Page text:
First of all, the above-quoted canon 530, according to which spiritual direction consists in revealing to a priest, with filial confidence, doubts and anxieties troubling one's conscience. And note that this direction is something entirely different from confession, because the Superior is severely forbidden to hear his subjects' confessions, unless they "of their own free will ask to be heard; but without grave reason this should not be done habitually". "Superiors must beware - says canon 516 - of inducing, either personally or through others, any of their subjects by force or fear or by importunate urging, or in any other way, to come to them for confession."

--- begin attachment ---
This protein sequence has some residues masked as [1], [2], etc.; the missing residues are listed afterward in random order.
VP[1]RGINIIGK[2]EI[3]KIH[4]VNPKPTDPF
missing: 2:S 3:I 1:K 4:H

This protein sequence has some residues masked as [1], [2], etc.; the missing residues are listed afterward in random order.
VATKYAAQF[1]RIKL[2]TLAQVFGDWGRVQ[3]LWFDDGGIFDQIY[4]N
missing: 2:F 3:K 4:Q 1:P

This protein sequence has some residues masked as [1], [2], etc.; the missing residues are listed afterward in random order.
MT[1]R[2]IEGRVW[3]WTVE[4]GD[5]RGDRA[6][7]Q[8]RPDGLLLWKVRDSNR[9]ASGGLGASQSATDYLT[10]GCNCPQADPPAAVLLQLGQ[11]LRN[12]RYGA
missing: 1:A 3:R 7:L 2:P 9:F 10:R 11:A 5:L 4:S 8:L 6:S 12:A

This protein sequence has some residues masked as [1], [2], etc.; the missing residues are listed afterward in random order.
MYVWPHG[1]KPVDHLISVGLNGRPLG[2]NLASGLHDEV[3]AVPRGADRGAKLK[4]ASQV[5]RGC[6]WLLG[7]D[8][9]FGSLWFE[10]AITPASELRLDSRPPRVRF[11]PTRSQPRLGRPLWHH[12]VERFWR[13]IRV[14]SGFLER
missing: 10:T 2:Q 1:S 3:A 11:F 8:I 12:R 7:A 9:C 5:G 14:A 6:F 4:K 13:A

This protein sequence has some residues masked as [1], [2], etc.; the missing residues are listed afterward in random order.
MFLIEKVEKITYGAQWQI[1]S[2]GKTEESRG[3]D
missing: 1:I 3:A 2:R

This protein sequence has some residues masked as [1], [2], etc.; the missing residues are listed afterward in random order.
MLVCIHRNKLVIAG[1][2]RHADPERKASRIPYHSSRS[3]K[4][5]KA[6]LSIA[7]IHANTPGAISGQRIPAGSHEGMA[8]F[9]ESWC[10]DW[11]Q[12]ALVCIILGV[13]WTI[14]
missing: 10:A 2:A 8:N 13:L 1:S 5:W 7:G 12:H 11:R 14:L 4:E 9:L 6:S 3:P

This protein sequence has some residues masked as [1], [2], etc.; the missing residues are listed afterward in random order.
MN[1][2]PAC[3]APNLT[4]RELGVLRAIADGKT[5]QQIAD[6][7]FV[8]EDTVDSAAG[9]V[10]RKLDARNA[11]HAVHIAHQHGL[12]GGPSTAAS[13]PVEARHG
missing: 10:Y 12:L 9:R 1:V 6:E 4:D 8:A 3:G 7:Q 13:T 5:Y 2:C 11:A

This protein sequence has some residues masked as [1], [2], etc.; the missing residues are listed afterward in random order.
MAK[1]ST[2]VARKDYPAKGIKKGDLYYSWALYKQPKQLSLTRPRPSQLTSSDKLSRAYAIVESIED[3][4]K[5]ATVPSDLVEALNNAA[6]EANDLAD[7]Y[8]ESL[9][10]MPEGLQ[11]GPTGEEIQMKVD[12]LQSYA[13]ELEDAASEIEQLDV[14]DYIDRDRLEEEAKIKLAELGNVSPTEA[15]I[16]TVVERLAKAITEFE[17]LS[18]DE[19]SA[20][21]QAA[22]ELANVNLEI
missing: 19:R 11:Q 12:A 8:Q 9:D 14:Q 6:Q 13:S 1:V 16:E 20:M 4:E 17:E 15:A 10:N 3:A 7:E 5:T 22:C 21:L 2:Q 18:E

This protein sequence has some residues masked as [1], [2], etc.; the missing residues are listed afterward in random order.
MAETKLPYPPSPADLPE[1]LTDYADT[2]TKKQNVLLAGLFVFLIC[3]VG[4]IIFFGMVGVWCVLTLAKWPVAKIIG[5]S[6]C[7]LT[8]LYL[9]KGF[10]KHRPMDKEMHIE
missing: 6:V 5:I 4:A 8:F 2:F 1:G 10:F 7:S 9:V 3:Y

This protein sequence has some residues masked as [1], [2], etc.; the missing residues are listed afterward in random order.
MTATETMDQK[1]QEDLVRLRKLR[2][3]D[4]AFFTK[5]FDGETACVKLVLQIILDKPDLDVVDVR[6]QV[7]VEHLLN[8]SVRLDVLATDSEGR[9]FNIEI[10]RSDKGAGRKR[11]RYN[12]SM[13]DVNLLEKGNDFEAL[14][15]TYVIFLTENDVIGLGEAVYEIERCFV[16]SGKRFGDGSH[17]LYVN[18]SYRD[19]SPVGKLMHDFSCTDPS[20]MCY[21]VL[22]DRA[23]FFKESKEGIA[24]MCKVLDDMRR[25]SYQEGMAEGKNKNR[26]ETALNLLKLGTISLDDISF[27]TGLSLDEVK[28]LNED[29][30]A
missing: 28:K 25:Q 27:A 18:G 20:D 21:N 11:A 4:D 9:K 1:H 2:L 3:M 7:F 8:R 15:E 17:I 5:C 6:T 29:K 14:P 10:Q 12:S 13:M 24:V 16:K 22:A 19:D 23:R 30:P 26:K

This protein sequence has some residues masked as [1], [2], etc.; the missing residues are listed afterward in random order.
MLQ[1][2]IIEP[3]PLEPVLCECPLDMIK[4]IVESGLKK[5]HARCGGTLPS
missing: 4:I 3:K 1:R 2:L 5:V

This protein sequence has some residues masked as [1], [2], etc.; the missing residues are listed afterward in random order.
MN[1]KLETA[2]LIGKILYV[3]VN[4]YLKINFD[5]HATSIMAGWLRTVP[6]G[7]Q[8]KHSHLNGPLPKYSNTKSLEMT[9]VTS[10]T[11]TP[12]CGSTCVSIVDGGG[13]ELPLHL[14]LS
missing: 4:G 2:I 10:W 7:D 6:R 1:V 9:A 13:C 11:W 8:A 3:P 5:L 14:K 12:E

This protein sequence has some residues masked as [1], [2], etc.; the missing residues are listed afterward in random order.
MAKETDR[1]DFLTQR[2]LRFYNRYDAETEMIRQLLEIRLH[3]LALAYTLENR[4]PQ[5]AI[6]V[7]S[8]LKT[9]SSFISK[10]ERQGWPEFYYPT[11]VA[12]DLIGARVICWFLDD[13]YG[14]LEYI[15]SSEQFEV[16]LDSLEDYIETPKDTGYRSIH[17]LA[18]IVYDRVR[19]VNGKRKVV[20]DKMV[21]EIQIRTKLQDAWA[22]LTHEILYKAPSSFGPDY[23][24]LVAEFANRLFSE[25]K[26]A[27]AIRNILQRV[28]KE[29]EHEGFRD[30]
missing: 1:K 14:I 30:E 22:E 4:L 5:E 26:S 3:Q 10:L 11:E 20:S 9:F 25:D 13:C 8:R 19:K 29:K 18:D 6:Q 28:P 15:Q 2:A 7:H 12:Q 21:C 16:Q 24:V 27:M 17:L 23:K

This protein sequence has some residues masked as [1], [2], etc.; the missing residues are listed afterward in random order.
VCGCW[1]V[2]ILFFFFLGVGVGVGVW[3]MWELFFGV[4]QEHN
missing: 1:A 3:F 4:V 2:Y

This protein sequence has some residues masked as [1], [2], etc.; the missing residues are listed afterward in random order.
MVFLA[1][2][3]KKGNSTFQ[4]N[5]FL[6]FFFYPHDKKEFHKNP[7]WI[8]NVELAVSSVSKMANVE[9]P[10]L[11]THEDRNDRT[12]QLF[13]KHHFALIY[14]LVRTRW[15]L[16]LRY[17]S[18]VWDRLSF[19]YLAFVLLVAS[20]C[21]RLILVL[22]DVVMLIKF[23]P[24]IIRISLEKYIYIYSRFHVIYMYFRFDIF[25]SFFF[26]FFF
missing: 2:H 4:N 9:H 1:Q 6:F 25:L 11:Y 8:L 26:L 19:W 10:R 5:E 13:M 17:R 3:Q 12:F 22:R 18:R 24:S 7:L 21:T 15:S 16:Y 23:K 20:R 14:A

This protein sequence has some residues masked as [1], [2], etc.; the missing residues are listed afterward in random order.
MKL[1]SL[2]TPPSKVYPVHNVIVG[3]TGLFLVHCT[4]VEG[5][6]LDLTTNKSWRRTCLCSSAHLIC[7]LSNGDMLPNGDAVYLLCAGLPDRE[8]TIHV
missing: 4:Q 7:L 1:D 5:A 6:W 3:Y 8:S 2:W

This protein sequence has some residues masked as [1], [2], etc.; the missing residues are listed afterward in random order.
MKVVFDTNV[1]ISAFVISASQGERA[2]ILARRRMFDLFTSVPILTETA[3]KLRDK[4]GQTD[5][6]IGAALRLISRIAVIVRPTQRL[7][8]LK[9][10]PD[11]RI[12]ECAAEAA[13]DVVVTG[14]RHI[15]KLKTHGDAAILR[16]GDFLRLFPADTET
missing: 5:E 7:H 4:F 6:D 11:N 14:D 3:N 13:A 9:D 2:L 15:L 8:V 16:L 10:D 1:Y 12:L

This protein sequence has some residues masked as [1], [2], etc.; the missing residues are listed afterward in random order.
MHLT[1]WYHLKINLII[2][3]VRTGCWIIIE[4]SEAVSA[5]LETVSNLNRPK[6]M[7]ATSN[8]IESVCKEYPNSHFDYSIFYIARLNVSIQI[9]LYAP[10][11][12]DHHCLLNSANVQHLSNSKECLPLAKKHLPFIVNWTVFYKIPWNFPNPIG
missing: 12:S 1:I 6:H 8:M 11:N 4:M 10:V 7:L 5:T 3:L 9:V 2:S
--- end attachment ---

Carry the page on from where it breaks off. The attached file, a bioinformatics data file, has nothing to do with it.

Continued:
It stands to reason, then, that in spiritual direction the person directed has no need to utter a single word indicative of sins past or present, seeing that sin alone is sacramental "matter" of confession.

It also follows, that to impose a narration of past sins, under the pretext that a person's spiritual background must be known before sound advice can be given to him, is a requirement exceeding the bounds of justice, and always a cruel and harsh one.

How much of illusion or mere curiosity there is contained, perhaps, in investigations like these! How much more thankful souls would be to me if over their sad lapses, already pardoned, I mercifully drew the veil of oblivion! How much more I should be like God Himself!

I am, I am he that blots out thy iniquities for my own sake: and I will not remember thy sins. (Is. xliii, 25.)

And if they are yet to be forgiven, why demand their declaration, since in confession they are to be repeated?